Nothing beats an apple picked from your own tree, but
growing them does take work
I'd like to grow apples in my yard. I hear I need to
plant two trees, is that true? Are they hard to grow? I want to be
able to eat the apples off my tree. Where can I buy the trees? I
haven't seen them at nurseries around here.
You do need two different types of apple to insure
cross-pollination for good fruiting. If you have a crabapple on
your property within bee-flying range you may be able to get fruit
from a single apple tree, since crabapple is the same species as
Apples are not hard to grow but for fruit as clean as you buy at
a grocer you will have to follow a program of spraying the tree
throughout the growing season with fungicide and insecticide. For
that reason, it's a good idea to look for a dwarf tree of the type
of apple you select to grow -- they are simpler to spray.
There are disease resistant apple types, bred to produce clean
fruit with less spraying. If grown without any sprays there may be
blemishes, however, since disease resistance is not immunity. Also,
a crop grown without any pesticide application may vary in
appearance from year to year because the weather will vary and with
it, disease infection opportunities. Last year my family ate apples
right from our trees, which we never spray. They were the best
apples we'd ever tasted and were pretty, too. Other years they are
so ugly that my first thought is cider or pie, not eating them out
Some of the best disease resistant apples, bred for that quality
and for good fruit, are Enterprise, Freedom, Goldrush, Liberty and
Redfree. If I had room in my yard to plant more apple trees right
now I would probably choose Liberty, reportedly the most resistant
to all the common diseases, for its spicy fruit. I'd pick Redfree
as its pollinator since it also has the spice that my family likes
but its crop matures weeks earlier. Between the two we'd have
fresh-picked fruit for many weeks.
To read more about these apples and about the program to breed
for disease resistance, go to the University of Guelph,Ontario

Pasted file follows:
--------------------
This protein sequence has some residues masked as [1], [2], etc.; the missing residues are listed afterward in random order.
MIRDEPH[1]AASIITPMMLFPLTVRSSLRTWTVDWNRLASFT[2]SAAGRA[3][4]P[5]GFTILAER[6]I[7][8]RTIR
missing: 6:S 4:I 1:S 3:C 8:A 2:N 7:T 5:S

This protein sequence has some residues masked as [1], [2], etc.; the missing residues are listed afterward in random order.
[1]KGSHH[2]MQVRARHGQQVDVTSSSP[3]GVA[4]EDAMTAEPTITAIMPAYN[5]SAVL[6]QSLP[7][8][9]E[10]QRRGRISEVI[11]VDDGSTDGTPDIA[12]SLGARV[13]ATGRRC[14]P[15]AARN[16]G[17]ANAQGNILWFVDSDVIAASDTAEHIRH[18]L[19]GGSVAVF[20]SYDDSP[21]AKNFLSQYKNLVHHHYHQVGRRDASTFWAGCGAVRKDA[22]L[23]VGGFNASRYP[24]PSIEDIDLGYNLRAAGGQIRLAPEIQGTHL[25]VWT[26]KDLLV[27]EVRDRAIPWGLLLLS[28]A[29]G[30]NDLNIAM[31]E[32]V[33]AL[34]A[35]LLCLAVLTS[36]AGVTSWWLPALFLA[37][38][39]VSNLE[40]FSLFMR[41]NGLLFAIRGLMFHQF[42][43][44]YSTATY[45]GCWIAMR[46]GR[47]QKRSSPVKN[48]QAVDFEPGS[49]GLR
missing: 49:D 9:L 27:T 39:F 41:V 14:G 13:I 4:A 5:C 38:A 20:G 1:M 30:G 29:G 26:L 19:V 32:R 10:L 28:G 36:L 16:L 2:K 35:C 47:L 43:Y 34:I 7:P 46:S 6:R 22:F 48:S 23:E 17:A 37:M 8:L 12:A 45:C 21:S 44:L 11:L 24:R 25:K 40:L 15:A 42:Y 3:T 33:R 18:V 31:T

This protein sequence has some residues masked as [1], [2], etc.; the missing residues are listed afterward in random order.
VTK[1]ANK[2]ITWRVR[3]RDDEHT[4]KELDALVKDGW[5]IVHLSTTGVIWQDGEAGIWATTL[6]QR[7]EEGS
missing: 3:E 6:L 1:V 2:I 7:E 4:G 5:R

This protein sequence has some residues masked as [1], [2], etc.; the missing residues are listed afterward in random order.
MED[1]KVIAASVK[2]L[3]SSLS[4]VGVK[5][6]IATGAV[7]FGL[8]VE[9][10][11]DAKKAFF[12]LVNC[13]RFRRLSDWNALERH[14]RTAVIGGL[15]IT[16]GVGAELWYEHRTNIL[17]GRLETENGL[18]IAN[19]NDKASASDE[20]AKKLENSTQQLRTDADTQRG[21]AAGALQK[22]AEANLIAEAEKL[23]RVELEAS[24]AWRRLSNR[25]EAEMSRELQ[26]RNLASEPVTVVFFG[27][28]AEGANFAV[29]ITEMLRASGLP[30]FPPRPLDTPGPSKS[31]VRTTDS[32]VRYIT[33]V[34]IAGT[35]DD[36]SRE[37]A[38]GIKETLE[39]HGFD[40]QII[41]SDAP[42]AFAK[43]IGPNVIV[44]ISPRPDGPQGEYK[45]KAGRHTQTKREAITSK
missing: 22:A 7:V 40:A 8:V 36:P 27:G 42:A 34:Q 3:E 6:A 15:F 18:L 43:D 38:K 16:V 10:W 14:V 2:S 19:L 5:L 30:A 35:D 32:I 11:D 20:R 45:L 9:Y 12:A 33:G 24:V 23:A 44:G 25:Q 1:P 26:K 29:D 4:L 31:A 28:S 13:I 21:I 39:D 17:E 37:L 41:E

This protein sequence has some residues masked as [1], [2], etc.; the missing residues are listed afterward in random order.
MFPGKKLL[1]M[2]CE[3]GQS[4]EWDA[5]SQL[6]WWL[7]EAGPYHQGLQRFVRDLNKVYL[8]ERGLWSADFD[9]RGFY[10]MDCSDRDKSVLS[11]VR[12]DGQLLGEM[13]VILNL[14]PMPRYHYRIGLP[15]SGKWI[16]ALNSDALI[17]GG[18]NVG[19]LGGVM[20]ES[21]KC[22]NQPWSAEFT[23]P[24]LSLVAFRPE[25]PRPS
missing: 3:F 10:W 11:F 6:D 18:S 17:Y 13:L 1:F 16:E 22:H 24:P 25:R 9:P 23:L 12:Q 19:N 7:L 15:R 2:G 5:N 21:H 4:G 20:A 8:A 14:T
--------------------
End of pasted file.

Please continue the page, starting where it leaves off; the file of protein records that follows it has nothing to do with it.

Some local garden centers carry fruit trees, although most do
focus on ornamentals.
There was no sarcasm in "silk flowers or
Silk flowers and sculpture are two legitimate answers to
impossible situations such as "it must be a no-maintenance garden,"
or "it will have to grow in the dark without water." In many
gardens I've designed and tended I've placed non-plant features to
provide otherwise unattainable height or color, or to meet
unrealistic care criteria.
To those who wrote that this and others of my May 8 answers were
flippant, pompous, unhelpful or mean, consider the observation made
by F.K. of Beverly Hills, "The truth is not always comfortable.
Ash tree showing damage? Accept the loss and move
Can you protect your ash tree from emerald ash borer? MSU,
Department of Agriculture and Forestry Service research so far
indicates there is little chance of saving an ash by insecticide
treatment if that tree has more than 15 percent damage.
In practice, this means the trees worth protecting are those
that are not yet damaged, since the average person will not
normally notice EAB damage until the tree is 25 to 50 percent
So if your ash tree is thin or has dead branches don't waste
money on treatments. Remove it.
This is not cold-hearted, just practical. I am grieving for the
ashes, as many are. Winter's bareness masked the extent of the
devastation for a time. Now the gaps are once again noticeable and
very much larger.
Green thumbs up
to setting annuals free and giving them room. Slice or tear off
any rootbound bottoms of flowers so roots will grow out more
quickly. Leave at least eight inches between plants. If you can't
give up the instant gratification of "cram planting", set the
plants wide in one test area. Watch those flowers outshine their
crowded counterparts from July to frost.
Green thumbs down
to hidden burlap and cord. As you plant B&B (balled
and burlapped) or large potted trees and shrubs, be on guard for
these killers. More and more often I find old cord and fabric under
new or a wrapped ball set into a pot. If you don't peel off all
layers after you set the plant into its hole you may find the plant
dead in a year or maimed for life by girdling cords or cloth.
Originally published 5/22/04